Elon Musk sent his personal Tesla roadster into space aboard the first SpaceX Falcon Heavy rocket in early 2018. We got to enjoy a live view of the car and its mannequin pilot Starman heading into space. The feed cut off after four hours of footage, leaving us with this last look over Starman's shoulder into the pitch black beyond.
NASA's Messenger spacecraft sent back its last glance at Mercury on April 30, 2015. Messenger outlived its original one-year mission and spent over four years studying the planet. The spacecraft went out with a bang by crashing into Mercury's surface. Messenger was the first spacecraft to orbit Mercury.
NASA's Cassini mission to Saturn was a triumph, but it came to an expected end in late 2017 when the spacecraft destroyed itself in the planet's atmosphere. On the way to its planned demise, it sent back this view of Saturn from a distance of 394,000 miles (634,000 kilometers) away.
The two images show a monochrome and a natural-color version of the last picture.
Cassini's actual last view of Saturn might not be much of a looker, but the NASA spacecraft's final full mosaic of the ringed planet has plenty of wow factor. The natural-color mosaic is made up of 42 Cassini images. The shot also includes six of Saturn's moons, though they're hard to spot.
This fuzzy close-up of a rocky landscape was an unexpected bonus from the European Space Agency's Rosetta spacecraft, which landed on Comet 67P/Churyumov-Gerasimenko on Sept. 30, 2016. Scientists analyzed the spacecraft's last data sent back before impact and reconstructed this image of the comet's rocky surface.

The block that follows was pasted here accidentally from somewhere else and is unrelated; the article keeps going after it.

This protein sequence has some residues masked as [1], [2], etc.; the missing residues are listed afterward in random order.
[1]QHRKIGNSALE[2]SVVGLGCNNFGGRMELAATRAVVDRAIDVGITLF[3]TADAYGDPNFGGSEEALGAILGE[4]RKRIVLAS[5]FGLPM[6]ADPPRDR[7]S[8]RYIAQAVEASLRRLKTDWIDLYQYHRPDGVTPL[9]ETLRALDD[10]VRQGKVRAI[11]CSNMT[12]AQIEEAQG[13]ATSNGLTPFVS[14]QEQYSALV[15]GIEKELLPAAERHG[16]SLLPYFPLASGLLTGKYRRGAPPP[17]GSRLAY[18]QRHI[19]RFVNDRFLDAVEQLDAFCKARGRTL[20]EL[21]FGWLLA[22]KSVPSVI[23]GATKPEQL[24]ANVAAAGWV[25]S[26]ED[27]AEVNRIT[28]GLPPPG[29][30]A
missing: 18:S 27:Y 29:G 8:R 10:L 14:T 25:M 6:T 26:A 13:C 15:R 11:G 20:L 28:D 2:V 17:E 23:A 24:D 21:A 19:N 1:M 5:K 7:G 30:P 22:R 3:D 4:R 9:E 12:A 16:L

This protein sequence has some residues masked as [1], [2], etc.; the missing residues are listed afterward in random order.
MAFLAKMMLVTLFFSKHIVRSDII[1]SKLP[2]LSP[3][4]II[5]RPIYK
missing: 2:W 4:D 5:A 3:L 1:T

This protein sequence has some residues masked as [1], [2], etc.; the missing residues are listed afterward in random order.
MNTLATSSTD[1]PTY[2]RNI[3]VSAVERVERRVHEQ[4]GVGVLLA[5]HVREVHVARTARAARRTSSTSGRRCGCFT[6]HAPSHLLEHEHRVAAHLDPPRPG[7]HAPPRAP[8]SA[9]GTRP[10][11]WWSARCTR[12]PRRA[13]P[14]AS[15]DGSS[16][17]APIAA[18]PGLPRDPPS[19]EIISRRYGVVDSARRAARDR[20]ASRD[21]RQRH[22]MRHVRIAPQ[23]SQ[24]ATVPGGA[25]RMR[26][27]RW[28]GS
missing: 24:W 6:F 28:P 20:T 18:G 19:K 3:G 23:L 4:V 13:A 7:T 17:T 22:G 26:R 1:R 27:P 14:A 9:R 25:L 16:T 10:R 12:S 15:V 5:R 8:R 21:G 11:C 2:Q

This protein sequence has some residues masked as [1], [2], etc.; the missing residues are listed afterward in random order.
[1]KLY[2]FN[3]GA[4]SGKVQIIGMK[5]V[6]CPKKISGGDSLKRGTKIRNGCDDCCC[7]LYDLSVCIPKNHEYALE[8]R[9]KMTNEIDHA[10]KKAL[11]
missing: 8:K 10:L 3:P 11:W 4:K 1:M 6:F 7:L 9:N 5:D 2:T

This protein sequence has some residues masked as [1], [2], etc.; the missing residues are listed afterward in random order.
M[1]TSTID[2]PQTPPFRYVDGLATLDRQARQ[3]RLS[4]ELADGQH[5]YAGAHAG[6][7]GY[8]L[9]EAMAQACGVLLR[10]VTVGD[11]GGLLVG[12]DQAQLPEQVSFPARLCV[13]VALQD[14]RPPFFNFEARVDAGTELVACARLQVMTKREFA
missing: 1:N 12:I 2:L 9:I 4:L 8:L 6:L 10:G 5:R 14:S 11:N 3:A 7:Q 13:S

This might resemble Earth's moon, but it's actually a view of dwarf planet Ceres and a landmark feature called Ahuna Mons. This was one of the final images sent back by NASA's Dawn spacecraft before completing its mission in late 2018. Dawn ran out of fuel, but left behind a legacy of exploration that gave us close looks at Ceres and the asteroid Vesta.
Space shuttle Atlantis touched down after its final mission in July 2011. This image comes from a sequence of landing shots and shows the shuttle's drag chute that was used to slow it down. This touchdown also marked the end of NASA's iconic space shuttle program.
NASA's Voyager 1 spacecraft isn't dead. It's still out exploring the cosmos far from home. In 1990, NASA instructed Voyager 1 to capture a solar system family portrait for its final imaging assignment. It's hard to see, but Earth appears in this image as a small speck. The mosaic is made up of 60 frames taken at a distance of over 4 billion miles from Earth.
Voyager 1 launched in 1977. It's no longer sending back pictures, but it and its sibling, Voyager 2, are visiting interstellar space.
NASA's NEAR (Near Earth Asteroid Rendezvous) Shoemaker spacecraft launched in 1996 on a mission to study asteroid 433 Eros up close. In early 2001, NEAR descended to the surface of Eros, sending back some final images along the way. This last look is a rocky view of the landing site, while the streaks are the result of signal loss during transmission.